Wednesday, February 9, 2011
Open And Shut: Supreme Court Of Minnesota Finds Defendant's Statement During Omnibus Hearing Covered By Rule 410
Evidence of a plea of guilty, later withdrawn, or a plea of nolo contendere, or of an offer to plead guilty or nolo contendere to the crime charged or any other crime or of statements made in connection with any of the foregoing pleas or offers, is not admissible in any civil, criminal, or administrative action, case, or proceeding whether offered for or against the person who made the plea or offer.
In its recent opinion in State v. Brown, 2011 WL 13753 (Minn. 2011), the Supreme Court of Minnesota had to resolve a question of first impression: whether Rule 410 applies to statements made by a defendant in connection with plea discussions, or in connection with offers of settlement made by the State, when the statements by the defendant are made in open court and in response to questions posed by the district court. And, according to the court, the answer is "yes."In Brown, Adolphus Brown was convicted of attempted second-degree murder and possession of a pistol without a permit. Before trial, the prosecution offered Brown a plea bargain under which they would ask the judge to impose a sentence of 130(.5) months in exchange for Brown's guilty plea. Later, during a pre-trial omnibus hearing, the judge interrogated Brown regarding the plea bargain, and Brown claimed that he had a permit for the subject pistol. Later during the hearing, the prosecution withdrew the plea bargain.
Thereafter, at trial, Brown admitted on direct examination that he did not have a permit for the pistol he used to shoot the victim. The prosecution pursued the issue on cross-examination, and Brown repeated his admission that he did not have a permit for the pistol. When the prosecution continued to press Brown on the permit issue by asking, "And you recall being in court one other time," Brown's counsel interrupted with an objection but did not state the ground for the objection.
It is unclear from the record precisely how the court dealt with the objection, but it is clear that the prosecution later resumed cross-examination on the permit issue. The prosecution asked Brown about his statement during the omnibus hearing that he had a permit to carry the pistol, and Brown admitted making the statement and testified that he thought he did have a permit.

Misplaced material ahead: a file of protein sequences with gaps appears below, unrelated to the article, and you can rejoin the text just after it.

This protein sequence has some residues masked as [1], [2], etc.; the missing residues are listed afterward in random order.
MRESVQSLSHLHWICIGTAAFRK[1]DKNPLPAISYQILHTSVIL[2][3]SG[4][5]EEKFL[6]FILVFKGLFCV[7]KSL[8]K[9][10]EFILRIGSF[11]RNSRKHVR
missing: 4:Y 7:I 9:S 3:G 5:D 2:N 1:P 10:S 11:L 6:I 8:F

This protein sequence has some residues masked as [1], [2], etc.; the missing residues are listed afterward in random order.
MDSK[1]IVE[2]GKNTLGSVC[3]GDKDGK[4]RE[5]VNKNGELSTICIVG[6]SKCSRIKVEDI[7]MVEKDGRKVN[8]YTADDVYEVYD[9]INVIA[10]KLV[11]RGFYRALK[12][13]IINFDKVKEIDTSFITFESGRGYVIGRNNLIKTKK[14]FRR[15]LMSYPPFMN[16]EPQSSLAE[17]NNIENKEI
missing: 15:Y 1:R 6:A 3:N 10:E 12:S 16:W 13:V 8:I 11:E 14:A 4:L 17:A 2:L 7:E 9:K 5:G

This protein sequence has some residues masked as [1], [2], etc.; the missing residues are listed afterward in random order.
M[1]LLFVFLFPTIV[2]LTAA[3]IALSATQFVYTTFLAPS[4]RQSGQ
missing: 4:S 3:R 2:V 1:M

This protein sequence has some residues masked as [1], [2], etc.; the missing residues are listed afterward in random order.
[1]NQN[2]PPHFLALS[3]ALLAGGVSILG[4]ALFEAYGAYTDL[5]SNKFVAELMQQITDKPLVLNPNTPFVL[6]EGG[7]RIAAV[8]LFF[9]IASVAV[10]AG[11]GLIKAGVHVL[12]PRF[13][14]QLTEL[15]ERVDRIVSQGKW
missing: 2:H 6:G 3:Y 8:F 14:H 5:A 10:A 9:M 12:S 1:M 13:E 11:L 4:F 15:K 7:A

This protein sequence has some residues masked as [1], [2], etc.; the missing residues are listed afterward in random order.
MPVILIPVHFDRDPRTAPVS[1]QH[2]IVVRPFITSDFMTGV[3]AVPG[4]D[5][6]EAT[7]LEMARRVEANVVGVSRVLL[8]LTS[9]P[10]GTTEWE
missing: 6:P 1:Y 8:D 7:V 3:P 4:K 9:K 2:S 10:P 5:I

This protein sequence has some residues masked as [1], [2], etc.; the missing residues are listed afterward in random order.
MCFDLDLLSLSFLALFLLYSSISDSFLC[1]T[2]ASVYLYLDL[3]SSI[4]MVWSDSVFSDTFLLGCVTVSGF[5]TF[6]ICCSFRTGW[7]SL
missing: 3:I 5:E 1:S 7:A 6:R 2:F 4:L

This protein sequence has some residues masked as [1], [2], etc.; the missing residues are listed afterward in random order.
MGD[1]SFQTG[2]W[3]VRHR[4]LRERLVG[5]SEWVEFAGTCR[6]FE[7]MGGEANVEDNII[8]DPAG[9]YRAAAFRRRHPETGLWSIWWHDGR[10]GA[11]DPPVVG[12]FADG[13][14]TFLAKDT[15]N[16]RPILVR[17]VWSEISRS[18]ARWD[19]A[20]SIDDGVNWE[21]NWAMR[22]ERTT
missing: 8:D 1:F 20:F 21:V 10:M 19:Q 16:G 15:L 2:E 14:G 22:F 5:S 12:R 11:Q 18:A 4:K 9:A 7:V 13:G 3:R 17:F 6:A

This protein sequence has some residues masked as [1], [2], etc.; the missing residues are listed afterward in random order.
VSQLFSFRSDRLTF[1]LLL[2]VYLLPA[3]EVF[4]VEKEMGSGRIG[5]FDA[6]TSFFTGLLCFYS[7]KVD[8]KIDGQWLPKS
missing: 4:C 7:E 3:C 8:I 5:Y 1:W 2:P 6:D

After he was convicted, Brown appealed, claiming that his statements to the judge at the omnibus hearing should have been inadmissible under Minnesota Rule of Evidence 410. The Supreme Court of Minnesota agreed, finding that an
“offer to plead guilty” includes a promise by a defendant to plead guilty in the future, when conditioned on an act or return promise given by the State in exchange for the defendant's promise to plead guilty. But a promise by a defendant to plead guilty also could be the return promise on which the State conditions a promise to do or refrain from doing some specified act in the future. It is our view that an "offer to plead guilty" by a defendant could be, and often is, specifically the return promise sought by the State promising to do or refrain from doing some specified act in the future during plea negotiations. Therefore, we decline to so closely parse the definition of "offer to plead guilty" that we exclude from Rule 410 a return promise by a defendant to plead guilty, when this return promise is the very thing sought by the State in exchange for the State's promise to act or refrain from acting. In this case, the State's promised sentencing recommendation, described in open court, was a promise either conditioned on, or made in exchange for, an offer to plead guilty by Brown.
Having reached this conclusion, the Minnesota Supremes then found that Brown's statement during the omnibus hearing was made in connection with this "offer to plead guilty" and thus protected by Minnesota Rule of Evidence 410.